New study shows an increase in young children getting sick from liquid nicotine

While E–Cigarettes remain popular with consumers, a new study shows some kids are getting sick from the liquid nicotine.

E–Cigarettes became widely available in the U.S. in 2007.

Since then, American poison centers have seen an increase in child poisoning cases.

In Omaha, the Nebraska Regional Poison Center has gotten its fair share of calls for children who have been exposed to the concentrate that goes inside the device, called liquid nicotine.

"It can initially cause vomiting. It can cause what we call an outpouring of secretions. Excessive drooling, they can sweat a lot, become unusually irritable, restless, but in higher doses, coma can occur," said Jean Hammack, A registered nurse who works at Omaha’s Poison Control Center.

Liquid nicotine is often a flavorful concentrate that goes inside of E–Cigarettes.

In a recent study conducted by the Nationwide Childcare’s Hospital, researchers found more than 8,000 young children had been exposed to it in the last five years.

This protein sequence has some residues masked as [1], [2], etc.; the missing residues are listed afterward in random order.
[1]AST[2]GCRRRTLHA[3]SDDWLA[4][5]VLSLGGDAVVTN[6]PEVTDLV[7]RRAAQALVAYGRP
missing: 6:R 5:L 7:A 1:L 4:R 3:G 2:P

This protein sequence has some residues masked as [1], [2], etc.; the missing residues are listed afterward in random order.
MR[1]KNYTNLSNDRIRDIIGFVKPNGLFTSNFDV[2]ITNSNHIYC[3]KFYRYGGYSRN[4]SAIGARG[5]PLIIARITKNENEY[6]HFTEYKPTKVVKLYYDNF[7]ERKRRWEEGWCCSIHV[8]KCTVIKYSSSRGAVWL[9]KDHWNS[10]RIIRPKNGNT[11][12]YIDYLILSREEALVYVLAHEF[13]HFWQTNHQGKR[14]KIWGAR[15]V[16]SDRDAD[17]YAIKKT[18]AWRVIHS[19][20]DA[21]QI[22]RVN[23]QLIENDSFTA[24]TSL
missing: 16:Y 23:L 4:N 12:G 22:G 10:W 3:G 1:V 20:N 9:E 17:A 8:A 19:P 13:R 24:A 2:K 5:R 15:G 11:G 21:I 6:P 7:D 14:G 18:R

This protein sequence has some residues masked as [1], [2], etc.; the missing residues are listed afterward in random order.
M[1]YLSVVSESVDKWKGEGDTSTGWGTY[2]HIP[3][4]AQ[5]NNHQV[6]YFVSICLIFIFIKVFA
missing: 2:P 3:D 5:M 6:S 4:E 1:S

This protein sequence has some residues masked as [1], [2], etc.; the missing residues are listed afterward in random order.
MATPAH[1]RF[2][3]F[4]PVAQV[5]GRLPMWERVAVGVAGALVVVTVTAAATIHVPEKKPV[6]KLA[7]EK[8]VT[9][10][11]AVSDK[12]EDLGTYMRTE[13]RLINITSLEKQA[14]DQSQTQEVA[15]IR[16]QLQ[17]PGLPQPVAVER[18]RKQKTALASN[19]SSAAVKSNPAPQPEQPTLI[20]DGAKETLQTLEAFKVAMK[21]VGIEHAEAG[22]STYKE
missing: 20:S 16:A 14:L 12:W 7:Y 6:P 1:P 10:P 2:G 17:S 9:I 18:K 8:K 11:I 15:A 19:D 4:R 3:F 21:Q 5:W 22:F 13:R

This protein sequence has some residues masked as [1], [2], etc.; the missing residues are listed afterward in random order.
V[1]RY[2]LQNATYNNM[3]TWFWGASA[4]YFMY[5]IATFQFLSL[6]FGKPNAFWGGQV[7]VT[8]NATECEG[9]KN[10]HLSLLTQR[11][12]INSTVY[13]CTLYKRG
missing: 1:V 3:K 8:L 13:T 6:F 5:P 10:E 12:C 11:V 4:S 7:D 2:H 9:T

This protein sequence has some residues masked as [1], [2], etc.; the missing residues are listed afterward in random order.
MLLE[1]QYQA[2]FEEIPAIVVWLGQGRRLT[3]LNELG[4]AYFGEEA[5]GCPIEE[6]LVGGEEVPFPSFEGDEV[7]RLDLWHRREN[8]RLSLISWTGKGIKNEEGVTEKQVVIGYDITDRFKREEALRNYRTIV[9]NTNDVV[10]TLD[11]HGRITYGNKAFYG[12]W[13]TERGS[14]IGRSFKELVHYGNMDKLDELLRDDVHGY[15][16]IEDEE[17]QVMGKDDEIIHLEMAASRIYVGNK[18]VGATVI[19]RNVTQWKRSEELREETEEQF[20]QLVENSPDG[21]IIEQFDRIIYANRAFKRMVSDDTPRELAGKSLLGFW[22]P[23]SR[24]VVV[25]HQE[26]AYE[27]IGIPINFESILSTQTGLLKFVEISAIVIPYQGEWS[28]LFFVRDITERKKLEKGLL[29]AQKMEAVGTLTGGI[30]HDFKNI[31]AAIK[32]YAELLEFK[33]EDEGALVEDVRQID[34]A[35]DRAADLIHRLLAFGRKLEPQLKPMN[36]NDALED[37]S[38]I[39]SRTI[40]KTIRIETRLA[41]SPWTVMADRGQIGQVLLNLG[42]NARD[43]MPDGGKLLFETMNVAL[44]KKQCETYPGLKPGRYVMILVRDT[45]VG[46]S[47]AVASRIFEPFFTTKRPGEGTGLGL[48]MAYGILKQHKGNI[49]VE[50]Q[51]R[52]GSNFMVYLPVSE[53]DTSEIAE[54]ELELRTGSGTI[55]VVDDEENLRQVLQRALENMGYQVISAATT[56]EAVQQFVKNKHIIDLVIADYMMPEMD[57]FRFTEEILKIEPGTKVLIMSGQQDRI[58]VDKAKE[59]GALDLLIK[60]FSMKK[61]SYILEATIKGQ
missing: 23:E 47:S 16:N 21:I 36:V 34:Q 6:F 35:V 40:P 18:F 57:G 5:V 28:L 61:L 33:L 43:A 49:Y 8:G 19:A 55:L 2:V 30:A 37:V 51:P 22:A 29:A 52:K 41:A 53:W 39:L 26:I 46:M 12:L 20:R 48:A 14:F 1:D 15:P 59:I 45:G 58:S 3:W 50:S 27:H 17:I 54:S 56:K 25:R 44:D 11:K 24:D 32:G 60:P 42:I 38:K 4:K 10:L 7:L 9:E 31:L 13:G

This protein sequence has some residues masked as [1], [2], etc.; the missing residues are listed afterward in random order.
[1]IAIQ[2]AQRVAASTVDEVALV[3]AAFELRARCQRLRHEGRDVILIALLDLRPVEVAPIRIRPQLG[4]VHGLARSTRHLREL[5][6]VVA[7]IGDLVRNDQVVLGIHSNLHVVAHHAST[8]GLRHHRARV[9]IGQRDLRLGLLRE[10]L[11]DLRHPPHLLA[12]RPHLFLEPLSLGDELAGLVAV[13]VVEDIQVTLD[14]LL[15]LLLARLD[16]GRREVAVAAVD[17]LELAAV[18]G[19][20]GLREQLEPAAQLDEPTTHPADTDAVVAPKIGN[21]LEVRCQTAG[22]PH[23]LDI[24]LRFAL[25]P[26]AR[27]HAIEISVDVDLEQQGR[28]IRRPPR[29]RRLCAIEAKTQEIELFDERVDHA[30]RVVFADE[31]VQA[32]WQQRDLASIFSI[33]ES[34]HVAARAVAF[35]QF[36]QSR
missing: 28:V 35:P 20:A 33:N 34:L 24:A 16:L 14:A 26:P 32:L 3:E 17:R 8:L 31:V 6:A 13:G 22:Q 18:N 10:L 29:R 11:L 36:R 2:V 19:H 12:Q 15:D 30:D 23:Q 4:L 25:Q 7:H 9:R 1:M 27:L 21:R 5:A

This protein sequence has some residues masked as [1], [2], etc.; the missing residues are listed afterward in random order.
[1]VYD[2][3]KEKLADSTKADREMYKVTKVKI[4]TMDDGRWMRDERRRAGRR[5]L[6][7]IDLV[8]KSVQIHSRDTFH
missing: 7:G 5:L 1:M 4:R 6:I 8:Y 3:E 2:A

The senior author of the study, Doctor Gary Smith, is calling for additional action to reduce the likelihood of poisonings.

"Flow Restricters, similar to what is used on a number of child fever medications, should be added to liquid nicotine containers. This will make it much harder for children to empty the contents of those bottles," said Smith.

Kids are getting their hands on the E–Cig ammo in part due to the attractive labeling and flavorful smell of the products.

"It’s just a tough thing because they taste good, they flavor the liquid nicotine, e–cigarette products to give flavor when the person is vaping them. That flavor is also enticing to children," said Hammack.

Studies haven’t been able to accurately tell just how harmful child exposure to liquid nicotine could be later in life.

If you believe your child has ingested harmful toxins, the poison control center is available at any time of the day,

The number is 1–800–222–1222.